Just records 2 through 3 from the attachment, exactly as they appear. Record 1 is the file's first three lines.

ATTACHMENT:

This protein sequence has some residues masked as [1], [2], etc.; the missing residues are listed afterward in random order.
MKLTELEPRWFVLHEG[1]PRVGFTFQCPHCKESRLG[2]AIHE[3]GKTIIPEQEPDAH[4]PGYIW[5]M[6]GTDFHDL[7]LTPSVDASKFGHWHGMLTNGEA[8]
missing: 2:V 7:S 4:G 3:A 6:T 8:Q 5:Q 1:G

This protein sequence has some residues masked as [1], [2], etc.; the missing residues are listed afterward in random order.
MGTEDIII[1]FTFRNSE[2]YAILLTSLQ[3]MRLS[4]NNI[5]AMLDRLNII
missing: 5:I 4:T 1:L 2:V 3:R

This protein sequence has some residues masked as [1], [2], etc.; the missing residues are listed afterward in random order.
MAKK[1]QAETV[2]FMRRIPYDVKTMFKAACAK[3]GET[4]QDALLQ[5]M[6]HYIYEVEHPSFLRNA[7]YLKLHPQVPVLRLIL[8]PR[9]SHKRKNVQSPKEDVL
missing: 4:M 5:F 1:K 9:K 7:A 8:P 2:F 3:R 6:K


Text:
This protein sequence has some residues masked as [1], [2], etc.; the missing residues are listed afterward in random order.
MGTEDIII[1]FTFRNSE[2]YAILLTSLQ[3]MRLS[4]NNI[5]AMLDRLNII
missing: 5:I 4:T 1:L 2:V 3:R

This protein sequence has some residues masked as [1], [2], etc.; the missing residues are listed afterward in random order.
MAKK[1]QAETV[2]FMRRIPYDVKTMFKAACAK[3]GET[4]QDALLQ[5]M[6]HYIYEVEHPSFLRNA[7]YLKLHPQVPVLRLIL[8]PR[9]SHKRKNVQSPKEDVL
missing: 4:M 5:F 1:K 9:K 7:A 8:P 2:F 3:R 6:K